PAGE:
Air traffic management and conflict analysis for reusable launch vehicles
Author(s)Khan, Kashif A
James K. Kuchar.
MetadataShow full item record
Increasing demand for commercial utilization of space is accelerating the development of technologies that have the potential of providing safer and more economical access to space. Reusable Launch Vehicles (RLVs) are expected to take over a significant portion of the launch markets. Increased utilization of Spaceports will increase the frequency of interruptions to normal airspace operations and new methods of Aircraft-RLV separation need to be examined to reduce the impact of these operations on the National Airspace System. In this work, the issues relating to conflict detection and avoidance for mixed Aircraft-RLV operations were examined and compared with conventional special use airspace (SUA) operations. The characteristics of RLVs such as performance and predictability were used in conjunction with conventional ATC separation standards and avoidance maneuvers to develop conflict avoidance procedures based upon Alert Zones. The geometry of the Alert Zone for a given avoidance strategy provides information on the sensing requirements, and other conflict metrics. Alert Zones for the expected types of intruders and their flight phases in the horizontal and vertical planes were determined, and parametric variations were examined to determine the sensitive variables. Limited probabilistic analysis for bounded uncertainties in intruder trajectories was performed. The maneuvering costs in time and distances associated with these avoidance maneuvers were discussed. A strategy for comparing RLV operating modes employing SUA concepts, against tactical one-to-one avoidance mode concepts was formulated to evaluate the desirability of integrating RLV operations into the air traffic system. Conflict avoidance options using measures of Alert Zone size and deviation from track were compared. Preliminary analysis of required traffic deviation as a function of heading uncertainty was used to compare SUA to tactical conflict resolution for head-on conflicts. This allowed initial partitioning of when SUA is appropriate and when tactical separation is appropriate. For example, for equal speeds and uniform distributions of traffic, it was found that up to ±24° heading uncertainty could be accepted for tactical resolution before a 60NM diameter SUA became the more efficient solution.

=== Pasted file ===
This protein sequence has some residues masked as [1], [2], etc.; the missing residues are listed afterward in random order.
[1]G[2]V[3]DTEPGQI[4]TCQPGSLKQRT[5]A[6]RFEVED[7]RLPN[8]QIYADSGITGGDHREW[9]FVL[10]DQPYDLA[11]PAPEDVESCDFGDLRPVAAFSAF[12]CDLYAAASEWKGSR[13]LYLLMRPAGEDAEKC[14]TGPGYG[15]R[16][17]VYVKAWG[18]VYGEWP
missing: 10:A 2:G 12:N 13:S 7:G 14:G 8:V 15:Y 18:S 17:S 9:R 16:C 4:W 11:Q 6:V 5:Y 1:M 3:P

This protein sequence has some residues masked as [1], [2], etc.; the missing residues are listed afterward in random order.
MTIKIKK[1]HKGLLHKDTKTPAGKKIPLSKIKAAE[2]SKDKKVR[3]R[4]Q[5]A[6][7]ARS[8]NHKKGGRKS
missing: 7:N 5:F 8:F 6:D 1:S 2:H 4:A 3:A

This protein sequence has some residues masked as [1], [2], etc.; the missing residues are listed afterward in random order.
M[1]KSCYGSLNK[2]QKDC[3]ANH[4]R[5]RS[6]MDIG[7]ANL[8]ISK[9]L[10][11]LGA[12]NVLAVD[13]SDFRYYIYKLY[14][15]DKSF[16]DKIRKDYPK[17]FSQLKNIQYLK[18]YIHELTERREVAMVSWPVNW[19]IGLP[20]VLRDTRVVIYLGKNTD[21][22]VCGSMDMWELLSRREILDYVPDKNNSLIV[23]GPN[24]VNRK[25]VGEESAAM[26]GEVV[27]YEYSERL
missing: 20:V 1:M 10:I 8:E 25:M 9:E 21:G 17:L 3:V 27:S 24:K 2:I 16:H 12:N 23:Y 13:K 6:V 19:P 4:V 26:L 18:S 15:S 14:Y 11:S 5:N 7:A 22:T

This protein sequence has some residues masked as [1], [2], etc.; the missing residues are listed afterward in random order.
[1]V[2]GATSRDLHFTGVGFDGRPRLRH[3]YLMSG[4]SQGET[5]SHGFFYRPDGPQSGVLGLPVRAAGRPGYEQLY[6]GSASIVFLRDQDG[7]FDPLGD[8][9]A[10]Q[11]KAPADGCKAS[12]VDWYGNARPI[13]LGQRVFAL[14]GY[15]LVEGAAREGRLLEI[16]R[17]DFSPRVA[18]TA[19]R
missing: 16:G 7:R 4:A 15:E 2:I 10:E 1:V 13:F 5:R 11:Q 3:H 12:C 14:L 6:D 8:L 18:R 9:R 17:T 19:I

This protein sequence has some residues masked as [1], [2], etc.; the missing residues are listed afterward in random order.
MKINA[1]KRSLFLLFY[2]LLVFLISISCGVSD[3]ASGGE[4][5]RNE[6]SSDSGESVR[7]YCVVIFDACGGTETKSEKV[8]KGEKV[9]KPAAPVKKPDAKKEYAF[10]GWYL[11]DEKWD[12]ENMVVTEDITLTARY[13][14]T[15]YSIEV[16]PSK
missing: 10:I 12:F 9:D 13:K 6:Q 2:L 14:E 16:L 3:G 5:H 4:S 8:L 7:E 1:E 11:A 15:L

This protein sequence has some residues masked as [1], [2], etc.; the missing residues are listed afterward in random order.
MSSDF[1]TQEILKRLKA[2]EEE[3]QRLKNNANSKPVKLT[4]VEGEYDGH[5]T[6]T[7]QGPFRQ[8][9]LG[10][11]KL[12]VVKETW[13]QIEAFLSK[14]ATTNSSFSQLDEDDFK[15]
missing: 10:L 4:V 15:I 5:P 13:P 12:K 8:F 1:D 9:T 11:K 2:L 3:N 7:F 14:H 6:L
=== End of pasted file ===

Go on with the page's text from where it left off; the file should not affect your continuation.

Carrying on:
Thesis (S.M.)--Massachusetts Institute of Technology, Dept. of Aeronautics and Astronautics, 1998.Includes bibliographical references (leaf 75).
DepartmentMassachusetts Institute of Technology. Department of Aeronautics and Astronautics
Massachusetts Institute of Technology
Aeronautics and Astronautics